Environmental brief ~ UK government says British water could fail new EU regulatory standards

In Wednesday's environmental law news, the British government has announced that 95% of Britain's rivers, 82% of lakes and other water bodies, and 53% of ground water is at risk of failing new water standards established by the European Union. The standards will not become effective until 2015, giving the government some time to come into compliance. It is unknown what fines the UK could face if improvements are not made. The London Telegraph has the full story.

In other environmental news...

  • The CITGO petroleum company has reached a settlement [PDF] with the EPA and the US Justice Department for violations of the Clean Air Act at six CITGO oil refineries. The settlement, which is still subject to public comment and court approval, requires installation of new emission controls at the refineries, a reduction in pollution levels, and more than $8.6 million in penalties and other fees. The new controls alone are expected to cost the company over $320 million, but should reduce harmful air emissions by more than 30,000 tons per year. The EPA press release is here.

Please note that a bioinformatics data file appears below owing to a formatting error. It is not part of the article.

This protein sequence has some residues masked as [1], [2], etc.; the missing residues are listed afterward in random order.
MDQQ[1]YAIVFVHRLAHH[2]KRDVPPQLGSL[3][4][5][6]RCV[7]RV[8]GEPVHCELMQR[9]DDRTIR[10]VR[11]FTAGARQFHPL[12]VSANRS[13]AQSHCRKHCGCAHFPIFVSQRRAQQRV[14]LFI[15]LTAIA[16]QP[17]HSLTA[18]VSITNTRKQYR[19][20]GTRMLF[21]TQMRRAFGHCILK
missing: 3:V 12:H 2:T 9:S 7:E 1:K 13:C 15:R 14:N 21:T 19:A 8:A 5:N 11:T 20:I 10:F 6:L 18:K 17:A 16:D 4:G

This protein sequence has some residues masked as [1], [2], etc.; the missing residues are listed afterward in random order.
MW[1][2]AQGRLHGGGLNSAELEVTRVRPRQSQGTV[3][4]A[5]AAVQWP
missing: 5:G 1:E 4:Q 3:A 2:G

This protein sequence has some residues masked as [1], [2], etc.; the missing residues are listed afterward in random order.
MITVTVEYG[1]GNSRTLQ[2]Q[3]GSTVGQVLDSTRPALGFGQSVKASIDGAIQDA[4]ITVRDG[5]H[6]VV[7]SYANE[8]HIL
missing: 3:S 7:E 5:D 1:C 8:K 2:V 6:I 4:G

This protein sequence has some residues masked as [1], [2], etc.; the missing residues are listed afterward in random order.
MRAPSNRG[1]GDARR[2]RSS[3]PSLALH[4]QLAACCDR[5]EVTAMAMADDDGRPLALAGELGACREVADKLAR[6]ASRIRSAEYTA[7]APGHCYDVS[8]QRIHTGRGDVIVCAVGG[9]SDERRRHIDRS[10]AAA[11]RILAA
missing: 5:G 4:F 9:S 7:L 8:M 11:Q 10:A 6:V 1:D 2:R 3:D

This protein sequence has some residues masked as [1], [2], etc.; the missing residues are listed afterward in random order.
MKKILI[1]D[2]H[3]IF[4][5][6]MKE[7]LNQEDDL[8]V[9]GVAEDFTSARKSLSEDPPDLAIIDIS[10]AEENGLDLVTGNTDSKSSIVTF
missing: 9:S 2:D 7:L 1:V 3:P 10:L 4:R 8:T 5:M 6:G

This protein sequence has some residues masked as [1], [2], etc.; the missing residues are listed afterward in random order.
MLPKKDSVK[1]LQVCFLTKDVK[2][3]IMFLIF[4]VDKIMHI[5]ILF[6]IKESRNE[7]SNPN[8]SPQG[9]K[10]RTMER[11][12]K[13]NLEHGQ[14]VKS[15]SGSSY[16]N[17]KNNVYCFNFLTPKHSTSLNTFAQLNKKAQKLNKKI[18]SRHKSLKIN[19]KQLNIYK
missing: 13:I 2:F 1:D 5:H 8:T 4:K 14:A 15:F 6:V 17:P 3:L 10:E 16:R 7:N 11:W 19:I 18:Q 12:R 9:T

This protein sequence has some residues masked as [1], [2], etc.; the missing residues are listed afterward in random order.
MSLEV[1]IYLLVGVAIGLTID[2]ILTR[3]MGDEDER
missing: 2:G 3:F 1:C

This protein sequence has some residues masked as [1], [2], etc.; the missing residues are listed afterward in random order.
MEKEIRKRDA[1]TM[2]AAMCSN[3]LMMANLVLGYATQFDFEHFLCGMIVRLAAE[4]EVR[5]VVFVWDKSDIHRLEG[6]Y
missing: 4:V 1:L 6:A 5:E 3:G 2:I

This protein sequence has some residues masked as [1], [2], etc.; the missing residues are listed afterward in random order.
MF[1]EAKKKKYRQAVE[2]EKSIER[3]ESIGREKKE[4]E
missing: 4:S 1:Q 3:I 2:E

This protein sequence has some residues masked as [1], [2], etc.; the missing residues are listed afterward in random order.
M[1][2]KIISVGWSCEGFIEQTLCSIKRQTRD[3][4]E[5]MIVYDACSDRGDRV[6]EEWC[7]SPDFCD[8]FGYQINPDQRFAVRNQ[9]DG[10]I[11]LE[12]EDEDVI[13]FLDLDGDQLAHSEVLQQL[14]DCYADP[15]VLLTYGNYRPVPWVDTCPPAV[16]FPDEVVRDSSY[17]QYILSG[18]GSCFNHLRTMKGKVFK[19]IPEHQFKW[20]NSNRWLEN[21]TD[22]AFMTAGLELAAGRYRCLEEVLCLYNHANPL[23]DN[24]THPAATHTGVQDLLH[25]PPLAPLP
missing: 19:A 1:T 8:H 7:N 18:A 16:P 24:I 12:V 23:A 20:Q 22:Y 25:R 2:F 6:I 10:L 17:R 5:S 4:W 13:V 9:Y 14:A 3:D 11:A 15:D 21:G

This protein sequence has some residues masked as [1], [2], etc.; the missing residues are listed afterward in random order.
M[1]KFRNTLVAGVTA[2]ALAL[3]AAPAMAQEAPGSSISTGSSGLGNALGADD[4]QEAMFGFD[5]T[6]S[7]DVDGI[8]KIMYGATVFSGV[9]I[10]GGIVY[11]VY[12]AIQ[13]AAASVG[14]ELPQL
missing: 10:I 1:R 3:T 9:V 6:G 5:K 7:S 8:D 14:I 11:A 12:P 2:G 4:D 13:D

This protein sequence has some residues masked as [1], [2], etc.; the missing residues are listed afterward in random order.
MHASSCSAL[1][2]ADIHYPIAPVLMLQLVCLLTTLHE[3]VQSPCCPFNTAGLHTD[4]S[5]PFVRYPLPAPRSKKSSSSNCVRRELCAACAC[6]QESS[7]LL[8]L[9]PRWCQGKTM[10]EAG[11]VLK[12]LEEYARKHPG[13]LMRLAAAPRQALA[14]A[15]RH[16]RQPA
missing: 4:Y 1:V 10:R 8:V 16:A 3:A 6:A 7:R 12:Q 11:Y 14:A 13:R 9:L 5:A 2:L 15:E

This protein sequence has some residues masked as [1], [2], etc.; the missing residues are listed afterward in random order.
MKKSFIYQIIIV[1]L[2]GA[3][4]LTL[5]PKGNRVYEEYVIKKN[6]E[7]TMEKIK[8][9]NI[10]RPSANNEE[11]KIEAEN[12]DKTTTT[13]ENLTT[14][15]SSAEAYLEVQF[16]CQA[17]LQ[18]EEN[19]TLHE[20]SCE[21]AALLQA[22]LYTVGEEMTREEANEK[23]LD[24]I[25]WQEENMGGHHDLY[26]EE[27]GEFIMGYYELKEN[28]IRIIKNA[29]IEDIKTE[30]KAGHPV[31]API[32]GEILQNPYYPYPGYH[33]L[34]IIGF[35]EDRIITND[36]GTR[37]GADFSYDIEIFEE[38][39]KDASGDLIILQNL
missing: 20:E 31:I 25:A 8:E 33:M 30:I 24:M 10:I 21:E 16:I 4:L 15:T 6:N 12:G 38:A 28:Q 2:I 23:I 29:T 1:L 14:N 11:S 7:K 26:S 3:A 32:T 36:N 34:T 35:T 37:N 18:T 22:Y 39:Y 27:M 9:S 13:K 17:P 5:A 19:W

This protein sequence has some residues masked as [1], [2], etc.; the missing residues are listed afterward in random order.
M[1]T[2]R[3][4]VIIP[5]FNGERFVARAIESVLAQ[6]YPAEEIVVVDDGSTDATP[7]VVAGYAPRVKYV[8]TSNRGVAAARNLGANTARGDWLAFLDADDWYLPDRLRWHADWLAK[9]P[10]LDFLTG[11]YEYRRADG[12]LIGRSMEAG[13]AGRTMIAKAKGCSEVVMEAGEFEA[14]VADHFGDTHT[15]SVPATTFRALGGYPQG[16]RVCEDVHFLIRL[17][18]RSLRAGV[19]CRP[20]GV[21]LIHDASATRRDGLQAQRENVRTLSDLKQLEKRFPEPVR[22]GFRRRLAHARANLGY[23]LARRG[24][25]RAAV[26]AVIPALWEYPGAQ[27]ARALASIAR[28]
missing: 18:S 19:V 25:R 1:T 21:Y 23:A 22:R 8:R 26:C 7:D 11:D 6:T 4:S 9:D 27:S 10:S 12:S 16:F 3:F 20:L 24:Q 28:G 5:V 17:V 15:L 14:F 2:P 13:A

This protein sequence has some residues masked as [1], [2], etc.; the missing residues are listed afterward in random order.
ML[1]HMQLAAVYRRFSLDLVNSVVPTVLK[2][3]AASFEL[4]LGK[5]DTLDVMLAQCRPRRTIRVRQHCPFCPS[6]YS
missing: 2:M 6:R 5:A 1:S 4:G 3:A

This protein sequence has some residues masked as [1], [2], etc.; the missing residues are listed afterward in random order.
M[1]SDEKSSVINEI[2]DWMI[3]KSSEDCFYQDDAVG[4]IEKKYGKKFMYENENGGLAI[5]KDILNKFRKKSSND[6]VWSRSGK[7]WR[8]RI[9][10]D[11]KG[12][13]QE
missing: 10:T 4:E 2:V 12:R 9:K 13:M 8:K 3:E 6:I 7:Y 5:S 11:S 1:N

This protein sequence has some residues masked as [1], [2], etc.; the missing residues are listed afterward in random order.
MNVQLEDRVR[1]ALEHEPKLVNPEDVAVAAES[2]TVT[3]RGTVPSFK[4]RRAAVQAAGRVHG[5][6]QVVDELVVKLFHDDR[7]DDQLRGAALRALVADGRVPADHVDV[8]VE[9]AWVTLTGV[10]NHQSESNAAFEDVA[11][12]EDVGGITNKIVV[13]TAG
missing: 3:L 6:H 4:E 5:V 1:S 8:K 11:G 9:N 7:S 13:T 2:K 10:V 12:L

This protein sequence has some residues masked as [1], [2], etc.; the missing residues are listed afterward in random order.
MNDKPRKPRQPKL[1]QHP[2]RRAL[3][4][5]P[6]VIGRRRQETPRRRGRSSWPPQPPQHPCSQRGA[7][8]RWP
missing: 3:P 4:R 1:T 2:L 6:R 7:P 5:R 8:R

• Thousands of Coasta Rican banana pickers have filed a lawsuit against the Dole, Chiquita, and Fresh Del Monte food companies and the Dow and Shell chemical companies alleging that the pickers were exposed to dibromochloropropane [PDF] (DCBP), a pesticide, on bananas in Central America after it was banned in the US in 1979. DCBP is known to cause a range of reproductive and other disorders. Reuters has the full story.

  • The South African government will consider a comprehensive response strategy to global warming this week, SA Environmental Affairs minister Marthinus van Schalkwyk has announced. The plan is expected to affect all government departments. The Cape Town Cape Argus has more.

 

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